When you truly love your profession or work, you will always be in search of excellence and not success. I would fail miserably if I forgot to mention that touching incident when the Chinese star Liu Xiang fell down after injuring himself at the first hurdle of the heats. He then proceeded alone, limped on one leg all the way and kissed the last hurdle, after which a few other athletes who had completed the race lent their shoulders to carry him away. Once again, all geographic demarcations blurred away; only humanity stood steadfast, not limping.
My dog ate my homework
I used to play shuttle badminton back in school and was good at it too. But sometimes there would be a player who would just prove to be indomitable. This is when I would start thinking of how I would react after losing the match. In the end I always came up with excuses like “there was too much noise”, or “the light was shining into my eyes”, etc.
I always expected athletes participating in the Olympics to be more professional, but boy was I wrong. Abhinav Bindra blamed the excessive clapping and cheering from fans for his horrendous performance, while Deepika Kumari called the conditions way too windy. Well Mr. Gold medal from Beijing, why don’t you go to your backyard and shoot bullets where nobody can clap and cheer? And Miss World No. 1, how unprepared were you if you did not even know that Lord’s is a windy place? Basically I have two words for both of you – “shut up”. Own up to your failures and for God’s sake, stop looking in the direction of monetizing your popularity.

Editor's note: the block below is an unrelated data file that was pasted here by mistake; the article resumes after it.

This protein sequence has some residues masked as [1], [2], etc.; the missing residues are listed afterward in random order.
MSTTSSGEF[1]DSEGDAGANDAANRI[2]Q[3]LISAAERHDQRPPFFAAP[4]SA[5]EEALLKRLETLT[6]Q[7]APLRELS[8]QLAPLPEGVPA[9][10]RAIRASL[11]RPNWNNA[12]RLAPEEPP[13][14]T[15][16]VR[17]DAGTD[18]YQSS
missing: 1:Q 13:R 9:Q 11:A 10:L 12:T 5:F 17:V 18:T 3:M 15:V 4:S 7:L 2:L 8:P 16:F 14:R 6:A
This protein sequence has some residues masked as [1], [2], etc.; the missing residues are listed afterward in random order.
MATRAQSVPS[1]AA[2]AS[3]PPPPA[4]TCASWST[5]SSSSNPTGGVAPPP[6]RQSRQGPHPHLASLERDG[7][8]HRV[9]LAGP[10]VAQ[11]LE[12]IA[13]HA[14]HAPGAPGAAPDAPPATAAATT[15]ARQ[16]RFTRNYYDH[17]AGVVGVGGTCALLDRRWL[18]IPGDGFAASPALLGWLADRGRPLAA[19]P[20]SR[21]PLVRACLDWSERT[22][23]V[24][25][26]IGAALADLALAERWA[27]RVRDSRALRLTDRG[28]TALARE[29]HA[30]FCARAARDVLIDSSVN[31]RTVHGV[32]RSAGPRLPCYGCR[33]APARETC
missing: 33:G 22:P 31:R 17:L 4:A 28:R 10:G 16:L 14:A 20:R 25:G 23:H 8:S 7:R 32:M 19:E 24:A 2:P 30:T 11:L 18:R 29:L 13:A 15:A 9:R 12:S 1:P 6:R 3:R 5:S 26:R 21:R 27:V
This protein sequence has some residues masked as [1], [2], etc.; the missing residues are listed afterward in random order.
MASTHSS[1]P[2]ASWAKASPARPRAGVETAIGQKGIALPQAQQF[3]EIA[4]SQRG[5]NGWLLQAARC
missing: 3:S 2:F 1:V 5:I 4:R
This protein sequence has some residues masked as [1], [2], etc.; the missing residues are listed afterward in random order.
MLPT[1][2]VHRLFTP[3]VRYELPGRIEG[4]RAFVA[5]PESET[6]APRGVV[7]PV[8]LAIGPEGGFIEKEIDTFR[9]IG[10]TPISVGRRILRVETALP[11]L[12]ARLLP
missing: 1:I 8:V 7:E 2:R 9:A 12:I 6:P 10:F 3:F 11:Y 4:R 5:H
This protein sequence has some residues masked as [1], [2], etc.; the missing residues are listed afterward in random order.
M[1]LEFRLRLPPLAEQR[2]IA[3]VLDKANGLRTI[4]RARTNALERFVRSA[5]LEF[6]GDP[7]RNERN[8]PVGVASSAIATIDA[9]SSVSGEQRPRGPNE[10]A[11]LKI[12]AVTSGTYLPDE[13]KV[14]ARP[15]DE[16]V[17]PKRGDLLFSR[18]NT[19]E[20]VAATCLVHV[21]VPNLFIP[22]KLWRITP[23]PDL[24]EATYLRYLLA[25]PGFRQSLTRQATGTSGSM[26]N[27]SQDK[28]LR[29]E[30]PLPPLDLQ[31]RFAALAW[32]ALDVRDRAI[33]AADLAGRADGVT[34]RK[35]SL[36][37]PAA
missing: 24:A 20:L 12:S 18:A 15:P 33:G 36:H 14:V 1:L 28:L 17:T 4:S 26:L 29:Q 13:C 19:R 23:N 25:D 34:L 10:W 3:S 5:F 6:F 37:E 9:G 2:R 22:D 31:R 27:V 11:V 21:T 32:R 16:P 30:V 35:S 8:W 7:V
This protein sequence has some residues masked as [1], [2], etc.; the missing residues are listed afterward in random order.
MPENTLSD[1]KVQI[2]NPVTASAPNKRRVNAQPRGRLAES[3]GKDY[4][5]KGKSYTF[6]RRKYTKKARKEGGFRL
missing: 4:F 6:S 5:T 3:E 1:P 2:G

All work and no play, sounds like Chinese clay
The Chinese have clearly proven to the world that if at all there is a superpower in the making, it is them. They already are an economic powerhouse and the way they have been garnering gold medals, it seems like USA would have to step aside. But as you delve deeper into the government-funded sports program of China, there is definitely some kind of a hidden agenda. People from China have been blogging about the laborious training measures these young athletes are made to undergo so that they can get the coveted gold.
I heard about this story where a young athlete was kept in complete ignorance about the death of her grandmother and the truth that her mother had contracted cancer, so that it would not distract the young lady from her training. This is perfectly understandable if the parents took this decision as we know how our parents are too and they hide all their sadness and suffering from their children. But if the government had something to do with this, then “Shame on you, China”. Let the kids play and don’t treat them like auto parts on a production line.
Pressure is a privilege
Performing when nobody expects you to, is a cinch (at least relatively), but what separates the men from the boys is that ability to deliver when people put their trust in you. Jessica Ennis, the heptathlon star was the poster girl representing Team GB and was the face of London 2012. She endorsed a huge array of brands leading up tom the games and the pressure on her was herculean .